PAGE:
Publisher’s Note

Adopted Cats and Other Epic Concerns.

While others fight to get bigger, the community newspaper will always be small. That’s why I bought People Newspapers.

IN 1981, TWO YOUNG MEN NAMED REID Slaughter and Kirk Dooley dropped by the magazine’s office to talk about an idea. They told me they wanted to start a weekly newspaper—a real newspaper—to serve the Park Cities. They pointed out that these are communities with their own town halls, their own police, and their own schools. There were stories going untold, news about neighbors that people didn’t know, information that could be helpful. They thought a newspaper would fill the need.

I know most people think of the Park Cities as tony enclaves of the rich and social. But most of the people who live there don’t think of them that way. To most of those folks, the Park Cities are small towns with their own small-town quirks and characters. In that way, they are the same as Duncanville or DeSoto or Wylie. So the idea made sense to me, and I told them I thought it would work.

Last month, it was my honor to become the majority owner of Park Cities People and its cousin, Northside People. It was an honor because both have become outstanding examples of the art of community newspapering. And it was an honor because that’s my neighborhood, where I grew up and where I went to school.

In buying the newspapers, I realized perfectly well that I was bucking a trend. The buzzword in media these days is consolidation. The idea of the independent newspaper is fading rapidly into the past. How rapidly? Ten companies now control more than half of the nation’s daily newspaper circulation.

The trend is everywhere. In radio, Clear Channel in San Antonio broadcasts in 248 of the top 250 radio markets, controlling 60 percent of all rock programming. Four companies, including Clear Channel, now control 63 percent of the Top 40 stations nationwide and 56 percent of country music stations nationwide.

Unless overruled by Republicans in Congress, the FCC’s recent ruling on media consolidation will only make things worse. In Dallas, the Kidd Kraddick show on KISS-FM 106.1 only two years ago was a daily fount of talk and information about the city. Clear Channel now airs Kraddick’s program in several markets, which means the morning crew can no longer chitchat about things that matter to its listeners here. More numbers mean blander content. That’s the push everywhere in media: gain mass audience; operate more efficiently; make the quarterly numbers for Wall Street; and, in the process, dumb down the content.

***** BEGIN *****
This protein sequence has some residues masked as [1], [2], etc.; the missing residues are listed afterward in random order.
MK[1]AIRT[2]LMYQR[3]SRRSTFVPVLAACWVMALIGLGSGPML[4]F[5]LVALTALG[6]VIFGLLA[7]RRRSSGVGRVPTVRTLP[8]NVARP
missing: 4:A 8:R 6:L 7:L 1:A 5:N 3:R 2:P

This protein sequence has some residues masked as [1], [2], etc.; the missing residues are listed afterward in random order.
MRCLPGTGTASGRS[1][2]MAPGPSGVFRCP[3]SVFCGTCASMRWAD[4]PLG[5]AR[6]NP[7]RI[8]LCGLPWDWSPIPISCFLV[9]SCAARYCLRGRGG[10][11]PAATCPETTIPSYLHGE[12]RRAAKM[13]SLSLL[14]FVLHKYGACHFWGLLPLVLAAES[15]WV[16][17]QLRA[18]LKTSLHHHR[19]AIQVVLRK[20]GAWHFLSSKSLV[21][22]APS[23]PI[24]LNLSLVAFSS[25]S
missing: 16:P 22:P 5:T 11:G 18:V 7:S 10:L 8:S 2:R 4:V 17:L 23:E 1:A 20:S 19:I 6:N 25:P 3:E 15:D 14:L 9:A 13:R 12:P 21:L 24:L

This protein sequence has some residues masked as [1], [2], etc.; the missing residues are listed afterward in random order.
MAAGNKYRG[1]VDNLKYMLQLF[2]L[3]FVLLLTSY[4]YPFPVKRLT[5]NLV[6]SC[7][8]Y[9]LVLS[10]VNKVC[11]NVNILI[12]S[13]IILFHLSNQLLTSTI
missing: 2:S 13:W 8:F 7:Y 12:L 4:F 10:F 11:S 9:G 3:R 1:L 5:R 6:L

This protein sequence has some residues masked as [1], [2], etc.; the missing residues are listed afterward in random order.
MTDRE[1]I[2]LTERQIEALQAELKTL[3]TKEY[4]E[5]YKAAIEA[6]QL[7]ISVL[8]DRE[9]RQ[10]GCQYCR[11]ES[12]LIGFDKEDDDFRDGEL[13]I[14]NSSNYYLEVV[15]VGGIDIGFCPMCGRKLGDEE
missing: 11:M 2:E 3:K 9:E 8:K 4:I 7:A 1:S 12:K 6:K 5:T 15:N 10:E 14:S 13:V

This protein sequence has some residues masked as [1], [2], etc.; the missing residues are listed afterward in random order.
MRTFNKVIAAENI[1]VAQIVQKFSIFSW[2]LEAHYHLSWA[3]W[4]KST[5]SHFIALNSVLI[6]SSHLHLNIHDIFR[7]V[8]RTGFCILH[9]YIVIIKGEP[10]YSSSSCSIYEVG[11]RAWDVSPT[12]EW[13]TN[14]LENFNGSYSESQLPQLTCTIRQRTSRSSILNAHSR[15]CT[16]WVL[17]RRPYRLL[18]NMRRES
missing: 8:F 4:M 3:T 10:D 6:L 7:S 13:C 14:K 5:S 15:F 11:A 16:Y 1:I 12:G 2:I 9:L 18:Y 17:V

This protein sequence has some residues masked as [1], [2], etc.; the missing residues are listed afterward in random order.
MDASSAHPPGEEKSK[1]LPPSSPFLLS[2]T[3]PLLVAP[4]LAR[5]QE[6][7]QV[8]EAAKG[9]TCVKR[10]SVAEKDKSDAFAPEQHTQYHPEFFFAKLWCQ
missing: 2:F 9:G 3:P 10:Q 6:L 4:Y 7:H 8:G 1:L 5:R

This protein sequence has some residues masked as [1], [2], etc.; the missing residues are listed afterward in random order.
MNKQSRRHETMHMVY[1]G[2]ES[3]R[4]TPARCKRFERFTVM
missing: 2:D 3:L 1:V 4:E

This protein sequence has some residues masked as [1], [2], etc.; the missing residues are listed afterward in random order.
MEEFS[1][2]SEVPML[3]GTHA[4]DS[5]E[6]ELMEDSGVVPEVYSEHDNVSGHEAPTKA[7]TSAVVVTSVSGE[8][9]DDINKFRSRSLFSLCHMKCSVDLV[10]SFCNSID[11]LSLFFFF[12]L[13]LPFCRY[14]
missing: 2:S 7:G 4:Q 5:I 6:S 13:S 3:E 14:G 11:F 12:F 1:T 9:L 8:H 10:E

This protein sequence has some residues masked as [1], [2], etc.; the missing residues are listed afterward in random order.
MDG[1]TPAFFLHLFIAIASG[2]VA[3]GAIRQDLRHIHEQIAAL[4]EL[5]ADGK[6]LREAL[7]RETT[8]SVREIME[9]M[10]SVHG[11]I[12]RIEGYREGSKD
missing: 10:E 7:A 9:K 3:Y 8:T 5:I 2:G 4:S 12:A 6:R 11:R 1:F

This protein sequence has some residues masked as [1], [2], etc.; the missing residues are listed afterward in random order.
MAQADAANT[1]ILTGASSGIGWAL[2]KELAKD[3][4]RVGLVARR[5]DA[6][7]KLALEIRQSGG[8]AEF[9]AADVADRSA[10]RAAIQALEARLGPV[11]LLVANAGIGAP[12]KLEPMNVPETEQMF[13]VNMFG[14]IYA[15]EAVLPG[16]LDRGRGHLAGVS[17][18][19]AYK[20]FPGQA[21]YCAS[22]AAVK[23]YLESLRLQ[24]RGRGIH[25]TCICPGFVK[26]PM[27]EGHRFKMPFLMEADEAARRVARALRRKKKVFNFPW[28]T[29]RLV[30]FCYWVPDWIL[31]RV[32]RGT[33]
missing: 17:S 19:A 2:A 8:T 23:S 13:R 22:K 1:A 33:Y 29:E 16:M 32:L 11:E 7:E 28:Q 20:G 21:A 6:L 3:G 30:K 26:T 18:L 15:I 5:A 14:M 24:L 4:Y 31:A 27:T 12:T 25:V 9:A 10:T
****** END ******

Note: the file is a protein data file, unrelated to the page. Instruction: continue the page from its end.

In a prescient article 20 years ago, techno-prophet George Gilder predicted that the TV networks, desperate to hold on to dwindling audiences in the face of competition from cable and satellite, would turn more and more to sex. Then, he said, as audiences declined even more, the sex would get more and more vulgar. Watched any primetime television lately? It is a spiral that can only point downward.

Meanwhile, the daily metropolitan newspaper faces a triple threat. I’m not singling out the Morning News, because the same factors are hitting all major city newspapers. Three national newspapers, the New York Times, USA Today, and the Financial Times have joined the Wall Street Journal in aggressive marketing to local markets. The New York Times may only have 10,000 subscribers in Dallas, but those 10,000 are among the crème de la crème of newspaper readership, and many of them have dropped the News. Like most other Dallasites, those readers get their local city news from television. At the same time, the metro newspapers’ once-dominant advertising positions are under attack from the Internet, especially its once-unassailable bulwark of classified ads, which is a metro’s bread and butter. But why would anyone run a classified to buy or sell when eBay is at his fingertips?

In the midst of all this mayhem, the community newspaper quietly goes about its business: weddings, obits, police reports, births, houses for sale, cats to adopt, the everyday business of life in a place where people walk their dogs and bicycle with their children and grill in the backyard.

In that way, the community newspaper occupies a distinct role in American life. While others fight to get bigger, the community newspaper will always be little. It is the champion of the little things. It is about neighbors and neighborliness, about street fairs and school lunches and high school sports. It is about the Fourth of July parade and the homecoming queen. It’s a weekly reminder of why our neighborhoods are special and what we can do to keep them that way. Its job is to make you feel at home in the place you call home.

I bought the newspapers because I believe everybody else is wrong and that Reid and Kirk were right. Small is good. Local is better. And what we do here, right now, in our neighborhoods and churches and associations, with each other, can change our city. And by changing our city, we can change the world.


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